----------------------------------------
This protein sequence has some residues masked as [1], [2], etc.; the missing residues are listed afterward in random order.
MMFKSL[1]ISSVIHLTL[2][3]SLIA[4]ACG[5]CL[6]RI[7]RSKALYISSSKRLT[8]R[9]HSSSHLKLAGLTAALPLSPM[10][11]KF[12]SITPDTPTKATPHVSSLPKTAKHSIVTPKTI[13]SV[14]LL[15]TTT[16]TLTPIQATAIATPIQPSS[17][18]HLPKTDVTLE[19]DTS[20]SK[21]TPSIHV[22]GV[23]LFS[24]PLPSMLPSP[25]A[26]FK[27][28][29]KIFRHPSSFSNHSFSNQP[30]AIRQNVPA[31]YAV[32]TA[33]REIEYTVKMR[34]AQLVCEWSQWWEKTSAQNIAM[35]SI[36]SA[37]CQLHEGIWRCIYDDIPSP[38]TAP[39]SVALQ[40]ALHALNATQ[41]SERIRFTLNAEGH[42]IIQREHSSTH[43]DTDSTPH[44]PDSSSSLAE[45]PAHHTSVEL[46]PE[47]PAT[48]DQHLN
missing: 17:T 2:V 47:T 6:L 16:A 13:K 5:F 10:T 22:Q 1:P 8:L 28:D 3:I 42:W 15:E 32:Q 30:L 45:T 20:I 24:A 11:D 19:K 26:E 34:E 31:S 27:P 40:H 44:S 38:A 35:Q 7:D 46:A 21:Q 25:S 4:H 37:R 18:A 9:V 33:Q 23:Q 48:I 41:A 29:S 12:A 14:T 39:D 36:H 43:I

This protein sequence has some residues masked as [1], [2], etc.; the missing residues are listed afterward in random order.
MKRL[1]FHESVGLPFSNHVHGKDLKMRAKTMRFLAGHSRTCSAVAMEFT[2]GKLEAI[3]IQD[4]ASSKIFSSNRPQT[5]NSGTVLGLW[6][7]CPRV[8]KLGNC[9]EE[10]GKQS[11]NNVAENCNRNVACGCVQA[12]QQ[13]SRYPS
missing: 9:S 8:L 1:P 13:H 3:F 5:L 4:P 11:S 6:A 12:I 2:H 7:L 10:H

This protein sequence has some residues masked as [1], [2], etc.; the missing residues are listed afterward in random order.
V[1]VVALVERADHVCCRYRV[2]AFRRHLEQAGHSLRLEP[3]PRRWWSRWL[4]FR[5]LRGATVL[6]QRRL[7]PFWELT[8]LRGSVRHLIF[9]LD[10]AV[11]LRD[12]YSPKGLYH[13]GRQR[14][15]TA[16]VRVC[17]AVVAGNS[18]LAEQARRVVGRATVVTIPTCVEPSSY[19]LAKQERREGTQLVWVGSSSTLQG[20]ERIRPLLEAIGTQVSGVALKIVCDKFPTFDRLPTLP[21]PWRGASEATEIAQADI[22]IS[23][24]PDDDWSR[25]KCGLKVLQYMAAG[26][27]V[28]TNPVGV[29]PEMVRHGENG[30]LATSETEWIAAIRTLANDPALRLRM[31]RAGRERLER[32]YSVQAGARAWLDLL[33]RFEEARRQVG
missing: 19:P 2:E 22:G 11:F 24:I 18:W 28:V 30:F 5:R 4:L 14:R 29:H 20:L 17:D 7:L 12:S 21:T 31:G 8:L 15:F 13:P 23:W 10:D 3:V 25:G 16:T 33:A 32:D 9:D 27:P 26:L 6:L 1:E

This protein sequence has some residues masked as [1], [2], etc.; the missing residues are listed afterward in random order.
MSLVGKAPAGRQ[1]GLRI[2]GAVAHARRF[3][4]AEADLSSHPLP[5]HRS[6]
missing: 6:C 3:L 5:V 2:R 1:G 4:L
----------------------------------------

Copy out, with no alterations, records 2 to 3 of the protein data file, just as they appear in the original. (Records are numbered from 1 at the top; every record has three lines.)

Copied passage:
This protein sequence has some residues masked as [1], [2], etc.; the missing residues are listed afterward in random order.
MKRL[1]FHESVGLPFSNHVHGKDLKMRAKTMRFLAGHSRTCSAVAMEFT[2]GKLEAI[3]IQD[4]ASSKIFSSNRPQT[5]NSGTVLGLW[6][7]CPRV[8]KLGNC[9]EE[10]GKQS[11]NNVAENCNRNVACGCVQA[12]QQ[13]SRYPS
missing: 9:S 8:L 1:P 13:H 3:F 5:L 4:P 11:S 6:A 12:I 2:H 7:L 10:H

This protein sequence has some residues masked as [1], [2], etc.; the missing residues are listed afterward in random order.
V[1]VVALVERADHVCCRYRV[2]AFRRHLEQAGHSLRLEP[3]PRRWWSRWL[4]FR[5]LRGATVL[6]QRRL[7]PFWELT[8]LRGSVRHLIF[9]LD[10]AV[11]LRD[12]YSPKGLYH[13]GRQR[14][15]TA[16]VRVC[17]AVVAGNS[18]LAEQARRVVGRATVVTIPTCVEPSSY[19]LAKQERREGTQLVWVGSSSTLQG[20]ERIRPLLEAIGTQVSGVALKIVCDKFPTFDRLPTLP[21]PWRGASEATEIAQADI[22]IS[23][24]PDDDWSR[25]KCGLKVLQYMAAG[26][27]V[28]TNPVGV[29]PEMVRHGENG[30]LATSETEWIAAIRTLANDPALRLRM[31]RAGRERLER[32]YSVQAGARAWLDLL[33]RFEEARRQVG
missing: 19:P 2:E 22:G 11:F 24:I 18:W 28:V 30:F 5:R 4:L 14:R 29:H 20:L 17:D 7:L 12:S 21:T 31:G 8:L 15:F 13:P 23:W 10:D 3:V 25:G 16:T 33:A 32:D 9:D 27:P 26:L 6:L 1:E